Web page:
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Warning signs that you may need to challenge an executor

Most people coping with the death of their loved ones are grateful that they don’t have to be the ones to handle the estate’s administration. Being a beneficiary and not needing to worry about handling taxes or other financial obligations can make it easier to handle the grieving process and move on with your life.

You probably trust that your loved one made the best decision regarding the person they need to handle their estate. Unfortunately, not everyone named as executor can live up to the obligations such a position creates. There are situations in which you may have to challenge an executor and ask the probate courts to step in to protect you and other beneficiaries.

Take action if an executor is completely inactive

Many of the duties associated with estate administration are time-sensitive. Your loved one’s taxes and utility bills, for example, must get paid in a timely manner. The value of certain assets will diminish if they are left unmaintained or unoccupied for an extended amount of time.

Unfortunately, some people appointed to serve as an executor don’t have the time or availability to manage all of the duties involved in the role. If the executor has not submitted the will to probate and has not settled any accounts held by the deceased despite it having been weeks or months since the date of their death, you may need to challenge the executor’s inaction.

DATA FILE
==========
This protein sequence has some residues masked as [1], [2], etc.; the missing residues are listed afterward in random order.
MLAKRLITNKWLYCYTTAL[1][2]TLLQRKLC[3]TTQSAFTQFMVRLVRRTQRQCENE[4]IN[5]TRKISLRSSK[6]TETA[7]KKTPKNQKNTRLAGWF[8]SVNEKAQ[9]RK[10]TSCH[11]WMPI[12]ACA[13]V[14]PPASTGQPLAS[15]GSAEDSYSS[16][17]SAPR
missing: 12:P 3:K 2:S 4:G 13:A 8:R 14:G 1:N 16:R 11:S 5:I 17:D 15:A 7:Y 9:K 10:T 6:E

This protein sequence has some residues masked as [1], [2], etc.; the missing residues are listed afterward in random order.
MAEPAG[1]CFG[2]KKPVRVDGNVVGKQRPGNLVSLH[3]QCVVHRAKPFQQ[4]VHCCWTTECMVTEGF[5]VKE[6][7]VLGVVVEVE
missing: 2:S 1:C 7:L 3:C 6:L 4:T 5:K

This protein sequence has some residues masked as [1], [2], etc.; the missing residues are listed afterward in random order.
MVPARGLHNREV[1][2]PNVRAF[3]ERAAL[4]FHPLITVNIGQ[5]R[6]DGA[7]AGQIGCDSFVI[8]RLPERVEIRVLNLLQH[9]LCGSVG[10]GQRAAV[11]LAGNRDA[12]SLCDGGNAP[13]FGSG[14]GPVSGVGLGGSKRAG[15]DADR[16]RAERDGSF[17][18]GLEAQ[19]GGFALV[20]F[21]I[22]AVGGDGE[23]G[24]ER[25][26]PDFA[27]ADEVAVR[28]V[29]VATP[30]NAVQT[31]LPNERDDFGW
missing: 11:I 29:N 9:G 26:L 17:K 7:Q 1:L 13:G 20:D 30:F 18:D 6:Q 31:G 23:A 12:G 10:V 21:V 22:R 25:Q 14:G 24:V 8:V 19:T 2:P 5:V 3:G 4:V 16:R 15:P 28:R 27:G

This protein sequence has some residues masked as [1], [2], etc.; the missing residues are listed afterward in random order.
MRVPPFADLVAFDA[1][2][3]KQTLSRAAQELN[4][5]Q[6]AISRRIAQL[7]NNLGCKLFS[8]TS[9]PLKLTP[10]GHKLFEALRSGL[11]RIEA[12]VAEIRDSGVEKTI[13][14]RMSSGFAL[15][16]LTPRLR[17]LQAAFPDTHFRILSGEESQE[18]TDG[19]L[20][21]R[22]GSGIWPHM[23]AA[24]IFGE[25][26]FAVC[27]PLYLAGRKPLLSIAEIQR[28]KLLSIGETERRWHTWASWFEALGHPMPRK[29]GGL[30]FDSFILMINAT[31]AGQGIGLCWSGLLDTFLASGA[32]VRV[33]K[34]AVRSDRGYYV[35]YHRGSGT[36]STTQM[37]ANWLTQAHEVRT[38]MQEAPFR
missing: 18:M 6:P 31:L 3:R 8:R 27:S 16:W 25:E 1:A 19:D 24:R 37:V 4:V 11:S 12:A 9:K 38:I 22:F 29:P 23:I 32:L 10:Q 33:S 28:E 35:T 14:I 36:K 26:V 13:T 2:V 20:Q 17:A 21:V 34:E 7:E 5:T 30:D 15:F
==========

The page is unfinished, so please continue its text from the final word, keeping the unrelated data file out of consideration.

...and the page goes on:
Watch for signs of inappropriate management

Some people simply don’t have the focus, organization or intelligence to successfully manage an estate. Others will try to use their position for personal gain. An executor should do their best to maximize the value of an estate and its assets. They should also try to act in the best interests of the estate or its beneficiaries, rather than themselves, when making decisions about the estate and its assets.

Whether an executor has diminished value of an estate through incompetence or by conducting sales and deals that will benefit them instead of the estate itself, you may find yourself in a position where the best course of action involves challenging the executor and the decisions they’ve made.


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